The trial evaluating the first-line treatment of pembrolizumab in patients with microsatellite instability-high or mismatch repair deficient unresectable or metastatic colorectal cancer demonstrated improved PFS compared with chemotherapy.
The phase III KEYNOTE-177 trial designed to evaluate first-line pembrolizumab (Keytruda) in patients with microsatellite instability-high (MSI-H) or mismatch repair deficient (dMMR) unresectable or metastatic advanced colorectal cancer met 1 of its dual primary endpoints of progression-free survival (PFS), according to Merck, the agent’s developer.
Based on an interim analysis conducted by an independent data monitoring committee (DMC), pembrolizumab monotherapy was found to demonstrate a statistically significant and clinically meaningful improvement in PFS compared with chemotherapy.
The company indicated that they will be presenting data from this study at an upcoming medical congress.
“These head-to-head data with Keytruda are the first time a single-agent, anti-cancer therapy, and particularly an anti-PD-1 monotherapy, achieved a statistically significant improvement in progression-free survival over chemotherapy, including the current standard of care regimen of mFOLFOX6 plus bevacizumab [Avastin], in patients with MSI-H colorectal cancer,” Roy Baynes, senior vice president and head of global clinical develop, as well as chief medical officer at Merck Research Laboratories, said in a press release. “These data in the first-line treatment setting provide further evidence of the benefits of Keytruda monotherapy in patients whose tumors are MSI-H or dMMR. We look forward to sharing these data as quickly as possible with the medical community and regulatory authorities.”
The safety profile of pembrolizumab in this trial was consistent with previously reported studies, and no new safety signals were identified. Moreover, based on the recommendation of the DMC, KEYNOTE-177 will continue without changes to evaluate overall survival (OS), the other dual primary endpoint.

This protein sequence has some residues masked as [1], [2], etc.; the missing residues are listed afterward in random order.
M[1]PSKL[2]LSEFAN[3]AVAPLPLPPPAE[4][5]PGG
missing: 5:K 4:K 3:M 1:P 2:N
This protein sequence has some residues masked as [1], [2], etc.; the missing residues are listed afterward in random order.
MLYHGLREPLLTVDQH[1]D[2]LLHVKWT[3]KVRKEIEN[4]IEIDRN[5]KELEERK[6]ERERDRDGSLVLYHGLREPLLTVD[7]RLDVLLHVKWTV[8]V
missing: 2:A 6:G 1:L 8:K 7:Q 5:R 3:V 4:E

In the randomized, open-label, phase III study, the secondary endpoint is overall response rate (ORR). Overall, 308 patients were randomized to either 200 mg of pembrolizumab every 3 weeks for up to 35 cycles of treatment (up to approximately 2 years) or investigator’s choice of one of the following chemotherapy-based regimens:
In May 2017, pembrolizumab became the first cancer therapy approved by the FDA for use based on a biomarker, regardless of tumor type, in previously treated patients with MSI-H or dMMR solid tumors.
Pembrolizumab is an anti-PD-1 therapy that operates by increasing the ability of the body’s immune system to help detect and fight tumor cells. Currently, there are more than 1,200 trials studying pembrolizumab across a wide variety of cancer types and treatment settings.
Merck Announces Keytruda (pembrolizumab) Significantly Improved Progression-Free Survival as First-Line Treatment for Advanced Microsatellite Instability-High (MSI-H) or Mismatch Repair Deficient (dMMR) Colorectal Cancer [news release]. Kenilworth, New Jersey. Published April 2, 2020. mrknewsroom.com/news-release/oncology/merck-announces-keytruda-pembrolizumab-significantly-improved-progression-free. Accessed April 2, 2020.